Breeding for most spring calving herds will start in the coming weeks. To achieve the desired target calving index of 365 days, ideally cows should have a body condition score (BCS) of at least 2.5 and be on a good plane of nutrition. Ensure adequate grass supply and quality during this period. Consider mineral supplementation at grass, particularly selenium, iodine and copper. Where a stock bull is being used, regularly monitor heat activity to identify a higher than normal repeat rate. Sub fertility is often reported with bulls that previously proved fertile.
When AI is used, heat detection is the main barrier to success. Ideally, observe cows and heifers three times per day. If this is not practical, consider methods to improve heat detection. A vasectomised bull, fitted with a harness and chin ball containing a type of paint, can offer good success rates for some herds. A growing range of high-tech products are available which incorporate IT and electronic identification (EID) and can be used along with a vasectomised bull. These will provide more accurate information on the timing of increased activity.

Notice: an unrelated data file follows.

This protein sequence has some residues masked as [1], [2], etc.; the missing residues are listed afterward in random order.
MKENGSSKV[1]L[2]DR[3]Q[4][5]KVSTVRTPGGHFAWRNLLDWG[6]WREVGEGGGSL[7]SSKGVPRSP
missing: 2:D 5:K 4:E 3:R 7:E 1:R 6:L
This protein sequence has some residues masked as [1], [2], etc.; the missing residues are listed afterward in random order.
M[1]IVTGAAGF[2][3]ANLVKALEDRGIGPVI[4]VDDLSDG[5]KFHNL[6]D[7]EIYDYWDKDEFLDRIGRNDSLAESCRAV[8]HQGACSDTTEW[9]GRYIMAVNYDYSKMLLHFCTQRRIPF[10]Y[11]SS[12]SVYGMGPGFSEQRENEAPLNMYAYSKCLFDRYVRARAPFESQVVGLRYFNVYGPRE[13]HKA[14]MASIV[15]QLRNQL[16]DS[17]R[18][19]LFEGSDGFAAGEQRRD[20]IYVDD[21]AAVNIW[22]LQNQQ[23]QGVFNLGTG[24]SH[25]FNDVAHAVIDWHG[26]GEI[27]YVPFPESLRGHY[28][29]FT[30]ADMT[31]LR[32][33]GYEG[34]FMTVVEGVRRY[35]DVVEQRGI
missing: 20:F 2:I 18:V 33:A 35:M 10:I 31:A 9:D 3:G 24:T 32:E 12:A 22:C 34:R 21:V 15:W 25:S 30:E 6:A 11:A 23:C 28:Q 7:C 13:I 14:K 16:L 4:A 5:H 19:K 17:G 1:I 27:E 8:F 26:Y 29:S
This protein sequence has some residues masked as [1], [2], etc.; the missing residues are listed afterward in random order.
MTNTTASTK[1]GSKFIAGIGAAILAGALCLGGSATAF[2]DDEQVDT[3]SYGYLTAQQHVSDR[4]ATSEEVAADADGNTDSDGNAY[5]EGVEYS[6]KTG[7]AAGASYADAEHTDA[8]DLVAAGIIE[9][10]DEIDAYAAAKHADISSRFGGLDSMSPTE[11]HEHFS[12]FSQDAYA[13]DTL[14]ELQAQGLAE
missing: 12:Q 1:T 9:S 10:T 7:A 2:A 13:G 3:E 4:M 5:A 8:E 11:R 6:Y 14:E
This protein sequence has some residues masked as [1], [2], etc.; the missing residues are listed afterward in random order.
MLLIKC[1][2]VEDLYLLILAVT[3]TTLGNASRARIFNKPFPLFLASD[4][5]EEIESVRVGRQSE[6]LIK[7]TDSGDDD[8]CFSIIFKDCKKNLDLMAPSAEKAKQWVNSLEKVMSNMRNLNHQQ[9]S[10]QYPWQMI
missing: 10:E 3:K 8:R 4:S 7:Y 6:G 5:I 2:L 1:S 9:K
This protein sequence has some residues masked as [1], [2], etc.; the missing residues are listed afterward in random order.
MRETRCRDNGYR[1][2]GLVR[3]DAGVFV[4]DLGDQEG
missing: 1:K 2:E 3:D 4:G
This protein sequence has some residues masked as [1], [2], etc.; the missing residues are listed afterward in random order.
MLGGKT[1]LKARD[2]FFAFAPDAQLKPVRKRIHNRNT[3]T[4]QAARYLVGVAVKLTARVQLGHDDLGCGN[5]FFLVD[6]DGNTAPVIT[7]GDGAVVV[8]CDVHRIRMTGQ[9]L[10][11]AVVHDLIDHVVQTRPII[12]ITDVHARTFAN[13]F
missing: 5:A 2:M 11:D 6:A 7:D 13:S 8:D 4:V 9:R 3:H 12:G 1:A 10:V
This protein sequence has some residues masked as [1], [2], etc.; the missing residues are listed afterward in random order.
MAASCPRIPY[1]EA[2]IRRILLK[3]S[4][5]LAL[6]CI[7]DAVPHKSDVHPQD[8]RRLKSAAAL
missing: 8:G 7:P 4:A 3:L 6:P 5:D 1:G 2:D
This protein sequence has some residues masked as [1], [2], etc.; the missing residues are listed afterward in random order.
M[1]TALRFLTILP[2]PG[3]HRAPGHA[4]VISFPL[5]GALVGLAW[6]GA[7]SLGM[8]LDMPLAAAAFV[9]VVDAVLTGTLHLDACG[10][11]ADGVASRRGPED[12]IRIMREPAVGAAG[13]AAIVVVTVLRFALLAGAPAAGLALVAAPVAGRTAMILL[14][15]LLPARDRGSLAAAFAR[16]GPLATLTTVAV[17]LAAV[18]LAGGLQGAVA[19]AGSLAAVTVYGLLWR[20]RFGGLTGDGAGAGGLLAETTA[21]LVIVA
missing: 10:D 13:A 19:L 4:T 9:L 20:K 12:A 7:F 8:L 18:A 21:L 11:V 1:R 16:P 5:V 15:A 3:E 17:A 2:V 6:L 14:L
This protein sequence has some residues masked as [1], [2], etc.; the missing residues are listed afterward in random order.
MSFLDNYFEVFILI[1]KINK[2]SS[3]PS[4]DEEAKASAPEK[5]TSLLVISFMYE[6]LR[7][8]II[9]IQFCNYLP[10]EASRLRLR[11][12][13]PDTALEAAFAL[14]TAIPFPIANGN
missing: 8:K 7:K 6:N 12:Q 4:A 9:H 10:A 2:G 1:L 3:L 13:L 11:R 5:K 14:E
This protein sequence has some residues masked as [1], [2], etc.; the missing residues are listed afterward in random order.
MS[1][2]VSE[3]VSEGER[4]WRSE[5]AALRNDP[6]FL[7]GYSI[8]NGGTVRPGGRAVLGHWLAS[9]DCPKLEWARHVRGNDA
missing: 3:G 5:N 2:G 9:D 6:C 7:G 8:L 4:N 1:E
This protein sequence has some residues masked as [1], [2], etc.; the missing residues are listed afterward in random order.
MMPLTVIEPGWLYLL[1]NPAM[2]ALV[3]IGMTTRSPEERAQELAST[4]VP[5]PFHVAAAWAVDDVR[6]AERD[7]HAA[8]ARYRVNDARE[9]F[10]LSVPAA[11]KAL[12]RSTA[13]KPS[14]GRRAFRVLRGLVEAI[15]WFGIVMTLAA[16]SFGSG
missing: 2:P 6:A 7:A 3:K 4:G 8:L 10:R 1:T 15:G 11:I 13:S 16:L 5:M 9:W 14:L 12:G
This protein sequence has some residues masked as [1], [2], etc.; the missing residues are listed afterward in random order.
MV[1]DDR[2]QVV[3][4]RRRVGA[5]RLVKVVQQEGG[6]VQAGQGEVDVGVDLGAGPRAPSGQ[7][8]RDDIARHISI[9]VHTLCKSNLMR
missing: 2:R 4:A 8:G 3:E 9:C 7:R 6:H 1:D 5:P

Tail paint and scratch card or ink well type products offer varying levels of success, depending on the farm. False alerts have been reported where cows or heifers scratch themselves under trees or bushes, particularly in warm weather.
Nematodiris risk in lambs
May is generally the month associated with a high nematodiris risk in lambs which can lead to high mortality among those affected. Lambs that survive can have reduced future growth potential due to permanent gut damage. Symptoms include a sudden onset of profuse diarrhoea and dull lambs which stop sucking and quickly become dehydrated, with obvious condition loss. Symptoms are like those of coccidiosis however, green scours are associated with nematodiris whereas dark grey or blood stained scours (black in colour) are associated with coccidiosis. Ewes are not affected as immunity will have developed.